Which LEGO joins are the strongest?

A first grader’s first science fair project

Chris Noessel
6 min readFeb 12, 2020

Broken LEGO creations are frustrating. It makes my LEGO-obsessed kid sad. How can he make his creations stronger? Can we identify the joins that are the strongest, or less likely to break when dropped from the height of a 7-year old’s hands?

For my son’s first science fair project, we sought to test the drop strengths of different joins between two 2x4 Lego bricks. We found some answers but wound up with others. In this post I share the story, and end with a request from Miles: Can anyone on the internet comment on the experiment, or help answer the remaining questions? Miles would like social media feedback to be a part of the final presentation. UPDATE: The project has been turned in!

Miles’ beginning hypotheses

More studs connecting two bricks make for a stronger joint.

The experiment

I suggested that the orientation of the bricks at the moment of impact would affect the results but acknowledged that they would be hard to control for. We decided that to overcome the effect of orientation, we would perform multiple drops, trusting that natural variation would randomly distribute its effects across the data. Given the constraints on the…uh…attention span constraints of our science team (and the presence of a 1-year old sister complicating the laboratory space), we determined that 10 drops would be a nice balance between achievability and statistical relevance.

So, the experiment plan was this.

  1. Identify possible joins between the most common brick type: The 2x4 brick.
  2. Drop them from a consistent height 10 times each and record how they perform. Do they break apart or stick together?
  3. Rank the joins in terms of performance.

Joins we tested

1-stud corner-to-corner join. This and other joins below were modeled via https://www.mecabricks.com/.
2-stud combos: The stair, the T-shape, the L-shape.
4-stud combos: The deep stair, the wide stair, the L-shape, the T-shape, and the X-shape.
The 6-stud stair and the 8-stud stack.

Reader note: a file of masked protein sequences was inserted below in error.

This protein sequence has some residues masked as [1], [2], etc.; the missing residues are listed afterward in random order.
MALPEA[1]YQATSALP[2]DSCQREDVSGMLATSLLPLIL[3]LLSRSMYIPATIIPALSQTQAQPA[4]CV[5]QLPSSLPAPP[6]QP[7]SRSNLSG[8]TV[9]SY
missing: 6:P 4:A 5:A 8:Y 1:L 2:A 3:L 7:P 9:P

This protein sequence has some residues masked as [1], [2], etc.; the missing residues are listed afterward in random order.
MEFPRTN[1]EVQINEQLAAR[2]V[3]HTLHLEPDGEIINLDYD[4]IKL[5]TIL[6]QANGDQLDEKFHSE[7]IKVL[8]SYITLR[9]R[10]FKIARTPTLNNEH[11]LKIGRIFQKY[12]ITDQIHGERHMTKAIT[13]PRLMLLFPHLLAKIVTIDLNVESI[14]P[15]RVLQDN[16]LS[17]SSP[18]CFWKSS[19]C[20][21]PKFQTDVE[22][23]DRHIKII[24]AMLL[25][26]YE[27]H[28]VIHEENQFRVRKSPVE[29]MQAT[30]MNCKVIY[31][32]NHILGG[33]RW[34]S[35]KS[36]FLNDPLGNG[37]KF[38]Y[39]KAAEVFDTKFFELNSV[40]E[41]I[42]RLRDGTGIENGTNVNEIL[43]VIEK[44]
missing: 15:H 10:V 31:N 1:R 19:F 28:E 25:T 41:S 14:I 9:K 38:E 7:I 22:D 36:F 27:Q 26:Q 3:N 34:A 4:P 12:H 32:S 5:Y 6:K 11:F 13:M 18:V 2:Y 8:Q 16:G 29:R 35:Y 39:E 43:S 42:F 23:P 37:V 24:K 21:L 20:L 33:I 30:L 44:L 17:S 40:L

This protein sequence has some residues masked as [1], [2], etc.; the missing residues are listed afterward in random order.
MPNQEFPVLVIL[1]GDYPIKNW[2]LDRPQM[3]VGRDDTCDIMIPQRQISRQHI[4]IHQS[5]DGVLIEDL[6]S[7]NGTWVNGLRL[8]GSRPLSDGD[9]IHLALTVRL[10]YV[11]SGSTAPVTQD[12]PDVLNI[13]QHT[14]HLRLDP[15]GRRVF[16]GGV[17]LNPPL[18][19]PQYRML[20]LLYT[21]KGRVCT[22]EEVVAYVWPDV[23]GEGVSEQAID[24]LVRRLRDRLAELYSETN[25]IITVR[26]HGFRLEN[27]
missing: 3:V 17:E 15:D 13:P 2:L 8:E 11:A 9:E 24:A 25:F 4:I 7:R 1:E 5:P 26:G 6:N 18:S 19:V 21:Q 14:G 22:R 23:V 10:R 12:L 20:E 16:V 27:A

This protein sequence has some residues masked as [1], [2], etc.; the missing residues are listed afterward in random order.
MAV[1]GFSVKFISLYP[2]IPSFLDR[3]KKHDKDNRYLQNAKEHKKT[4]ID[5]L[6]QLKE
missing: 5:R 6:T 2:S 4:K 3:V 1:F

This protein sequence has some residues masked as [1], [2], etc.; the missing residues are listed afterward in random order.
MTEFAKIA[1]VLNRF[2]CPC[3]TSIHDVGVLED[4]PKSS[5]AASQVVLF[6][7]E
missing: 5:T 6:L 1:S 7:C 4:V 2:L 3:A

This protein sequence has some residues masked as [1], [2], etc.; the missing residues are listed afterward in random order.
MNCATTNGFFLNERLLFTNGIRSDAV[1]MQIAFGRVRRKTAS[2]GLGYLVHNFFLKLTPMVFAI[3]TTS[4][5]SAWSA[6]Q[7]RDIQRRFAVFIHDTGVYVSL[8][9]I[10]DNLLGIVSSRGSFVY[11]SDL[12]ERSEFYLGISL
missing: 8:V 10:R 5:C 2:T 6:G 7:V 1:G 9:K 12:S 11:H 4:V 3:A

Note: We realized after the experiment that there are two join types we did not test. At this point, we do not expect that testing these joins would change the results of the experiment.

The 3-stud join and the 2-stud corner-to-corner join.

Drop details

We placed a piece of tape at the 4-foot mark of a door and dropped each piece from this same height. Miles squeezed the LEGO bricks tightly together before each drop. The joined bricks fell onto a quartz-composite entryway floor and were observed for their end condition.

An example of the starting position for each drop.

Drop results

Note: Names for joins in this picture differ from names used in this post. The post names are better descriptors.
  • 1-stud join: None survived.
  • 2-stud stair: 1 survived. (Notes: Lucky? Wow!)
  • 2-stud L-shape: None survived.
  • 2-stud T-shape: None survived. (Note: Ow! Hurt foot!)
  • 4-stud wide-stairs: 1 survived. (Notes: Sweet! [Editor: This note may reveal a bias on the part of the notetaker that the joins survive.])
  • 4-stud deep-stairs: None survived.
  • 4-stud L-shape: 4 survived. (Notes: What the! Wow! Amazing! Holly macaral!)
  • 4-stud T-shape: None survived
  • 4-stud X-shape: None survived.
  • 6-stud stair: 9 survived. (Notes: One drop had the wrong configuration and had to be repeated.)
  • 8-stud stack: All survived.

This made the final ranking as follows, ordered for strength.

  1. 8-stud stack.
  2. 6-stud stairs.
  3. 4-stud L-shape.
  4. 2-stud stair, 4-stud wide stair
  5. 1-stud corner, 2-stud L-shape, 2-stud T-shape, 4-stud deep stairs, 4-stud T-shape, 4-stud T-shape.
Interactive data at Google Sheets
An example of one of the drops hitting the floor. And of a need to paint the interior doors.